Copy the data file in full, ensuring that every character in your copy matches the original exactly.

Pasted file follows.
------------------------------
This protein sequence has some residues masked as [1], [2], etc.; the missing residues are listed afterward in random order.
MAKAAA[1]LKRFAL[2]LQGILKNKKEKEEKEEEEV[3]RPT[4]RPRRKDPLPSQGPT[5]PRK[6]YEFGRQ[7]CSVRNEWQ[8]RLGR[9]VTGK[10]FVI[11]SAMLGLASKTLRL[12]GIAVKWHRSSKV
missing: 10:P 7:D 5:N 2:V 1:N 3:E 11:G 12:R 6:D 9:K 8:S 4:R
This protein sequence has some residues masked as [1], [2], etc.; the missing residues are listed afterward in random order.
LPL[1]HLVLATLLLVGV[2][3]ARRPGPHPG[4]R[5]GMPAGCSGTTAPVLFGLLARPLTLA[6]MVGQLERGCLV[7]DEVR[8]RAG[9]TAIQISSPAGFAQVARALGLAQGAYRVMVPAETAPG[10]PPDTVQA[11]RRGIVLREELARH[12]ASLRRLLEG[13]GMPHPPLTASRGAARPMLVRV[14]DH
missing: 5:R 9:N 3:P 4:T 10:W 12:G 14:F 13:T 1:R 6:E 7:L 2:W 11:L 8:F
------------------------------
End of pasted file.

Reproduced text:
This protein sequence has some residues masked as [1], [2], etc.; the missing residues are listed afterward in random order.
MAKAAA[1]LKRFAL[2]LQGILKNKKEKEEKEEEEV[3]RPT[4]RPRRKDPLPSQGPT[5]PRK[6]YEFGRQ[7]CSVRNEWQ[8]RLGR[9]VTGK[10]FVI[11]SAMLGLASKTLRL[12]GIAVKWHRSSKV
missing: 10:P 7:D 5:N 2:V 1:N 3:E 11:G 12:R 6:D 9:K 8:S 4:R
This protein sequence has some residues masked as [1], [2], etc.; the missing residues are listed afterward in random order.
LPL[1]HLVLATLLLVGV[2][3]ARRPGPHPG[4]R[5]GMPAGCSGTTAPVLFGLLARPLTLA[6]MVGQLERGCLV[7]DEVR[8]RAG[9]TAIQISSPAGFAQVARALGLAQGAYRVMVPAETAPG[10]PPDTVQA[11]RRGIVLREELARH[12]ASLRRLLEG[13]GMPHPPLTASRGAARPMLVRV[14]DH
missing: 5:R 9:N 3:P 4:T 10:W 12:G 14:F 13:T 1:R 6:E 7:L 2:W 11:L 8:F